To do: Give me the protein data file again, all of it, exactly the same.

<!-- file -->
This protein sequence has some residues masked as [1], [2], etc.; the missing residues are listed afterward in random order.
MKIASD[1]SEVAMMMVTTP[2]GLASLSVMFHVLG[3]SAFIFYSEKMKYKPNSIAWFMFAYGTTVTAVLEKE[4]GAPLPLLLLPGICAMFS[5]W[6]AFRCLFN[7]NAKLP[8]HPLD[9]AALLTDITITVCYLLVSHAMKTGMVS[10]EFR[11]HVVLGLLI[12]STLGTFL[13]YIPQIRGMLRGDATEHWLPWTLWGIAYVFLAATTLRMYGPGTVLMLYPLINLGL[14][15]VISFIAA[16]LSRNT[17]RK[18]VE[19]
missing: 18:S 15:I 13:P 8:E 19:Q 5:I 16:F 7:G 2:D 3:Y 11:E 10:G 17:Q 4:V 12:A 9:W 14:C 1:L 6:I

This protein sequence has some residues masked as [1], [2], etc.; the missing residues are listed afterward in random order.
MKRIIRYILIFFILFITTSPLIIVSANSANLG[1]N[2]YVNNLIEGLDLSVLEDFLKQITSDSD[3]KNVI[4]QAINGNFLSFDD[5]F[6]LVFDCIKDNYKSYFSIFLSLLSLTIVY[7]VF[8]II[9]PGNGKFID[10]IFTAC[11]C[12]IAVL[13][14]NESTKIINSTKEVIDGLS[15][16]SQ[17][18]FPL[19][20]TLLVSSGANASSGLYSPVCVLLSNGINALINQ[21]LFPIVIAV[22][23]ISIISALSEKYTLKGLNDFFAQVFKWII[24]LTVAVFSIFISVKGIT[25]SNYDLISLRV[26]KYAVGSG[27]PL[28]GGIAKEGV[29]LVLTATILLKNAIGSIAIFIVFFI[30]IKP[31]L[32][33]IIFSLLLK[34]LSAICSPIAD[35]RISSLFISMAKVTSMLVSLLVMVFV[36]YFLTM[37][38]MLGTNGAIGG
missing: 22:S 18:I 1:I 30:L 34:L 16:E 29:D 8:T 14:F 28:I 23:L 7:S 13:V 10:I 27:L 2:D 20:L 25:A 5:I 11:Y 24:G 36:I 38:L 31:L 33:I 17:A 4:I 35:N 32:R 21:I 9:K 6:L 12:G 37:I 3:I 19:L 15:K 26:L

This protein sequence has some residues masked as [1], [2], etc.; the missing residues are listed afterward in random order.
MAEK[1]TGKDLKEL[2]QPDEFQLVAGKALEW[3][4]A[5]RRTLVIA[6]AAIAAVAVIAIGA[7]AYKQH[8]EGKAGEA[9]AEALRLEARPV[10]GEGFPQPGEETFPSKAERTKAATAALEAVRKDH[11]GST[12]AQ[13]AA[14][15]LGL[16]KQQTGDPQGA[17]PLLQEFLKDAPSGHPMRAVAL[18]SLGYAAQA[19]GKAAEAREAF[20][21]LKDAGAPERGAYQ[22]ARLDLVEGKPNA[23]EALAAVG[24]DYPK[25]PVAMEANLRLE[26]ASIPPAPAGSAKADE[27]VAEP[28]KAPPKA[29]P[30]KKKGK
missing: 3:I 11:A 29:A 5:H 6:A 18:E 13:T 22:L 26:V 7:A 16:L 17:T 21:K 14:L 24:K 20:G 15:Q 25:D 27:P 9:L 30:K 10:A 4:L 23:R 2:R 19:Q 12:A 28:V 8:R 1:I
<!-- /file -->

This protein sequence has some residues masked as [1], [2], etc.; the missing residues are listed afterward in random order.
MKIASD[1]SEVAMMMVTTP[2]GLASLSVMFHVLG[3]SAFIFYSEKMKYKPNSIAWFMFAYGTTVTAVLEKE[4]GAPLPLLLLPGICAMFS[5]W[6]AFRCLFN[7]NAKLP[8]HPLD[9]AALLTDITITVCYLLVSHAMKTGMVS[10]EFR[11]HVVLGLLI[12]STLGTFL[13]YIPQIRGMLRGDATEHWLPWTLWGIAYVFLAATTLRMYGPGTVLMLYPLINLGL[14][15]VISFIAA[16]LSRNT[17]RK[18]VE[19]
missing: 18:S 15:I 13:P 8:E 19:Q 5:I 16:F 7:G 2:D 3:Y 11:E 10:G 17:Q 4:V 12:A 9:W 14:C 1:L 6:I

This protein sequence has some residues masked as [1], [2], etc.; the missing residues are listed afterward in random order.
MKRIIRYILIFFILFITTSPLIIVSANSANLG[1]N[2]YVNNLIEGLDLSVLEDFLKQITSDSD[3]KNVI[4]QAINGNFLSFDD[5]F[6]LVFDCIKDNYKSYFSIFLSLLSLTIVY[7]VF[8]II[9]PGNGKFID[10]IFTAC[11]C[12]IAVL[13][14]NESTKIINSTKEVIDGLS[15][16]SQ[17][18]FPL[19][20]TLLVSSGANASSGLYSPVCVLLSNGINALINQ[21]LFPIVIAV[22][23]ISIISALSEKYTLKGLNDFFAQVFKWII[24]LTVAVFSIFISVKGIT[25]SNYDLISLRV[26]KYAVGSG[27]PL[28]GGIAKEGV[29]LVLTATILLKNAIGSIAIFIVFFI[30]IKP[31]L[32][33]IIFSLLLK[34]LSAICSPIAD[35]RISSLFISMAKVTSMLVSLLVMVFV[36]YFLTM[37][38]MLGTNGAIGG
missing: 22:S 18:I 1:I 30:L 34:L 16:E 29:D 8:T 14:F 28:I 23:L 7:S 13:V 10:I 27:L 2:D 20:L 25:A 5:I 11:Y 24:G 36:I 38:L 31:L 33:I 17:A 4:I 35:N 32:R 21:I 9:K 6:L 12:G 37:I 3:I 19:L 15:K 26:L

This protein sequence has some residues masked as [1], [2], etc.; the missing residues are listed afterward in random order.
MAEK[1]TGKDLKEL[2]QPDEFQLVAGKALEW[3][4]A[5]RRTLVIA[6]AAIAAVAVIAIGA[7]AYKQH[8]EGKAGEA[9]AEALRLEARPV[10]GEGFPQPGEETFPSKAERTKAATAALEAVRKDH[11]GST[12]AQ[13]AA[14][15]LGL[16]KQQTGDPQGA[17]PLLQEFLKDAPSGHPMRAVAL[18]SLGYAAQA[19]GKAAEAREAF[20][21]LKDAGAPERGAYQ[22]ARLDLVEGKPNA[23]EALAAVG[24]DYPK[25]PVAMEANLRLE[26]ASIPPAPAGSAKADE[27]VAEP[28]KAPPKA[29]P[30]KKKGK
missing: 3:I 11:A 29:A 5:H 6:A 18:E 13:T 22:L 26:V 7:A 16:L 17:T 21:K 14:L 24:K 20:G 15:Q 25:D 27:P 9:L 30:K 10:A 4:L 23:R 2:R 19:Q 12:A 28:V 8:R 1:I